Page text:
Last week BT announced Infinity customers can double the speed of their connection from 37.5 mbps to 76 mbps at no extra cost. There’s nothing wrong with that offer, so off we went to the BT website to look for the magic button. We found it, clicked it, and signed up a new 2 year contract.
Nothing happened immediately, but last night, I realised the speed had increased when I actually noticed it! I didn’t think it would make that much difference, but I was downloading an App to my new phone (via our home WiFi) and hit the download button and the phone said “Installed”. It never even got as far as showing the downloading bar, it was that fast. At that point, I went and checked on the PC and it was showing 59.9 mbps.
Later in the evening it had risen to 69.9 mbps so I guess BT were still tweaking things. As we’ve been getting precisely the advertised 37.5 mbps for the past year (It hasn’t degraded at all) I confidently expect it will be showing the newly-promised 76 mbps by this evening.
What I have noticed is that the speed of download or upload now depends not on our connection, but the speed of the responding website or service. Some sites, like Google, are amazing fast. Fotothing.com, which Sheila uses a lot is fast too. Twitter, on the other hand is incredibly slow. I think they need to work on their technology a bit. I suspect their popularity has outgrown their capability.
One also notices things such as the way YouTube handles the sending of data to you. Things have changed! When we got Infinity a year ago, calling up a full HD video would fill the download bar in about an eighth of the time the move runs for. I.e. if you were watching an 8 minute full 1080p HD video, the grey ‘loading progress’ bar would be full after about a minute.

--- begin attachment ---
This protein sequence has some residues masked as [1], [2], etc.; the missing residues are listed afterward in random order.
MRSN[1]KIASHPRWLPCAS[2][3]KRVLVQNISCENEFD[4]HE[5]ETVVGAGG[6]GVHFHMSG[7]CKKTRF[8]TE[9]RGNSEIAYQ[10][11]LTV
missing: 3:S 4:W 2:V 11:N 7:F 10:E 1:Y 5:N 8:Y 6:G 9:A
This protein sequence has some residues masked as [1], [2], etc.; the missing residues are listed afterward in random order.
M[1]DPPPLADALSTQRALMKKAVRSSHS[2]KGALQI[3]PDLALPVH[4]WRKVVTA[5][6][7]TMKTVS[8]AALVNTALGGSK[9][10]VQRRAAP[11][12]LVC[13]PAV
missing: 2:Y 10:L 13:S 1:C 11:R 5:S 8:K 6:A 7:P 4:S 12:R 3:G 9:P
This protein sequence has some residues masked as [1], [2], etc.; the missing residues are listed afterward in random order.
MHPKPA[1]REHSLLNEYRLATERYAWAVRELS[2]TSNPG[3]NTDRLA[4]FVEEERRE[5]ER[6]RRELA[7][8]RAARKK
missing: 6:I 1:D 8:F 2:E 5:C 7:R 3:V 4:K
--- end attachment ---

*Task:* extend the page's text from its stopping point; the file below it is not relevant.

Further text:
They have however changed the way they do things. Now, the progress bar flicks to about a minute or so ahead of where you are watching then stops. When playback gets close to the amount loaded, the bar flicks again and loads the next minute or two and so on. There’s no difference in the viewing experience, but I can understand why they have changed things. Given the fact that many people probably don’t actually watch to the end of something they’ve clicked on, I guess it saves YouTube a lot of bandwidth if they don’t load the whole thing all at once – loading data that in fact may never be watched. Clever!
This would not have been noticeable before having that sort of speed though. I wonder if they recognise a fast connection and adjust this ‘on the fly’? “Oh, this one’s fast – we’ll send the data in chunks!”
It’s interesting to watch how things develop. When we got Infinity, I said to Sheila, there’s a lot more capability in that box on the corner of the street than BT are letting on. I bet in a year or so they offer to double the speed for an extra fee. Well, they’ve done that, but no extra fee! You just have to sign up for a further 2 years. No problem! :-) I suspect there is still more capability on that box as well.
I remember Guy Kewney saying that 90% of the fibre under the streets was “dark” – not even turned on yet. With BT’s £3bn programme to move the entire British phone structure to IP, they must have put in more capacity than they need by a huge factor. I would lay money that the “box on the corner” is capable of giving us all 500 mbps!
As we’re discovering, the bottle neck now moves away from the local connection to the service providers and beyond them, to the international lines that link countries – and that is where international cooperation and investment becomes key to the future.
Oh any by the way, after FTTC comes FTTK reducing the distance the signal has to travel over copper from maybe 300 yards or so to 30 ft. THEN we’ll see something. Super Hi-Vision 8k TV ‘over the phone’? It’ll happen! :-)